No, not in this case. We crash up against independence of events again: if the first and second contestants come from the same seat, and the first and third come from the same seat, then the second and third must come from the same seat. If the first and second come from the same seat, and the first and third do not, then the second and third must not come from the same seat. Since we don’t have independent events, we don’t have a multiplication of probabilities.
This is nice enough, though. We can work out the probability of each of the five later contestants coming from the same seat as the first, and the probability of a clean sweep is just the probability of each of the five successor contestants coming from the same seat as the first multiplied together. (Equivalently, we could work it out as the probability of the second coming from the same as the first, times the probability of the third contestant coming from the same seat as the second, times the probability of the fourth contestant coming from the same seat as the third, and so on.) This probability is 1/4 times 1/4 times 1/4 times 1/4 times 1/4, which works out to be 1/1024.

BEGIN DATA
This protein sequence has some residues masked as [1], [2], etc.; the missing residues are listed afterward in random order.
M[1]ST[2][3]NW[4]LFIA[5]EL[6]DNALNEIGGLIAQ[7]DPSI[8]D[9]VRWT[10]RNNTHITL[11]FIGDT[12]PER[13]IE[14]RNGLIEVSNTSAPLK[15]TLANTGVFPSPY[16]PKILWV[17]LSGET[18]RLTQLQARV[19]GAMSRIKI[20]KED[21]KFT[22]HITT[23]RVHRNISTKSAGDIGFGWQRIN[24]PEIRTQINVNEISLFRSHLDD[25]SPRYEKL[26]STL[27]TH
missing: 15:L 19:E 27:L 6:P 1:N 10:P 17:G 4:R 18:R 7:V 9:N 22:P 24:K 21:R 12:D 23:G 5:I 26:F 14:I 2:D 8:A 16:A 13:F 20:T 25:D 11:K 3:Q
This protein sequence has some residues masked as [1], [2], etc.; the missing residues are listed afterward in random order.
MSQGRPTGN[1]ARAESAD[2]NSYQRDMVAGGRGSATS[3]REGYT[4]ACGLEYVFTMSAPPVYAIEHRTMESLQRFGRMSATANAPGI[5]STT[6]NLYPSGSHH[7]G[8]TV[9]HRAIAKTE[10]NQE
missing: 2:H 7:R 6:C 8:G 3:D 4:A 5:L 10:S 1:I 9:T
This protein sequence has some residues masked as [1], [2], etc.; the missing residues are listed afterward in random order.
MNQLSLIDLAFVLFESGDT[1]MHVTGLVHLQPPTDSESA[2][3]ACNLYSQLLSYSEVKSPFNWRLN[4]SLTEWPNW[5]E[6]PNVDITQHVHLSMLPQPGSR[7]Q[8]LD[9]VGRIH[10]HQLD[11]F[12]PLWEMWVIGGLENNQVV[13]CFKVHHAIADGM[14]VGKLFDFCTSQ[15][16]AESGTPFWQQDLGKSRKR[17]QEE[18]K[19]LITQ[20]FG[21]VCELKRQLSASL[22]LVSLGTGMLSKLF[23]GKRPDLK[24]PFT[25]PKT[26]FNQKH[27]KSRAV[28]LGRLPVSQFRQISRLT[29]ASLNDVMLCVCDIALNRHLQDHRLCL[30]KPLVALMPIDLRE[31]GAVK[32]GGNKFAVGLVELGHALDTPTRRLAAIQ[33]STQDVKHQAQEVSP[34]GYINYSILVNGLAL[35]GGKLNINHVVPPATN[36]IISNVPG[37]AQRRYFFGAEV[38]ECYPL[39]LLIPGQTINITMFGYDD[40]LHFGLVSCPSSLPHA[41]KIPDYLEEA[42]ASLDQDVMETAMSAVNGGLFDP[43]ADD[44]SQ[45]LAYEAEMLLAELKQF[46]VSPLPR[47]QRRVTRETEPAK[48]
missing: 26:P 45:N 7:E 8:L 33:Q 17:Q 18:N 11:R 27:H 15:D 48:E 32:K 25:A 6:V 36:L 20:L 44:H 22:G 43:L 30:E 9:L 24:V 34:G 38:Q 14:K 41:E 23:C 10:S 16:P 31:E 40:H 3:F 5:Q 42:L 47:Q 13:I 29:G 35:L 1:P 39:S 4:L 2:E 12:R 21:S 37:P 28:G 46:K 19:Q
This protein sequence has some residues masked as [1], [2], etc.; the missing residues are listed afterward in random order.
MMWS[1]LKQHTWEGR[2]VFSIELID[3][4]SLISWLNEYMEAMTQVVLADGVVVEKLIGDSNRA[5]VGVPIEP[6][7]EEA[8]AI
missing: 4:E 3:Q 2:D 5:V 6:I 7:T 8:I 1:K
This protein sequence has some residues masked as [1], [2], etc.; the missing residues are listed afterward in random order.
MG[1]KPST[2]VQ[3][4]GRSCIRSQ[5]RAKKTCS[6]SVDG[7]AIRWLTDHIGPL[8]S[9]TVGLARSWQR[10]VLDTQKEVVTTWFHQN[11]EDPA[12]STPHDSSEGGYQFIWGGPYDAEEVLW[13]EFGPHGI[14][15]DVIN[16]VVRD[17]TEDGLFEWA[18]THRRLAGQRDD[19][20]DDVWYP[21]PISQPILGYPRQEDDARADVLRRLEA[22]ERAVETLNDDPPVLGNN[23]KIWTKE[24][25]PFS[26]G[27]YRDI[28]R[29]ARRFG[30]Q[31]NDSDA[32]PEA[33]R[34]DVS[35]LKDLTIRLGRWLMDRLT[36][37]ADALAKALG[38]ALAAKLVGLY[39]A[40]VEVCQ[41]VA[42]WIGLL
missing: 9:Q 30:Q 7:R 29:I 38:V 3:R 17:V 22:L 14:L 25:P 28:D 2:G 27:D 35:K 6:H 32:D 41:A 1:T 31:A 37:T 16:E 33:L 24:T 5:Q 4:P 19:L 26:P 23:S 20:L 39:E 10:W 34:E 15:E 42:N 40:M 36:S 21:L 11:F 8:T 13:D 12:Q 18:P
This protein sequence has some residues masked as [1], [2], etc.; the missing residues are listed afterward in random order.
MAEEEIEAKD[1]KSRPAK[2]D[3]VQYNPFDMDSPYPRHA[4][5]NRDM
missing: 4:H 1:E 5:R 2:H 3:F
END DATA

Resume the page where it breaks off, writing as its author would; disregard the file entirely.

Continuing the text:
Based on this, then, we would expect about one out of every thousand shows to turn up a clean sweep. Since there have been about six thousand shows, we would expect to see six clean sweep shows. According to Drew Carey, there had actually been one.
Let’s suppose for a moment that Carey wasn’t simply making small talk about the in any cases remarkable coincidence of five winners from the same seat. We can’t rule that out, by the way: a game show host has to entertain, and puffing up cute coincidences into historic occasions is part of that. Bob Barker liked to proclaim many minor coincidences into “historic occasions”, making for good television and frustrating the insufficiently skeptical would-be archivist watching at home. Where did the missing five clean sweeps go?
There wasn’t a clean sweep that episode either, by the way; someone from another seat won the final Item Up For Bid.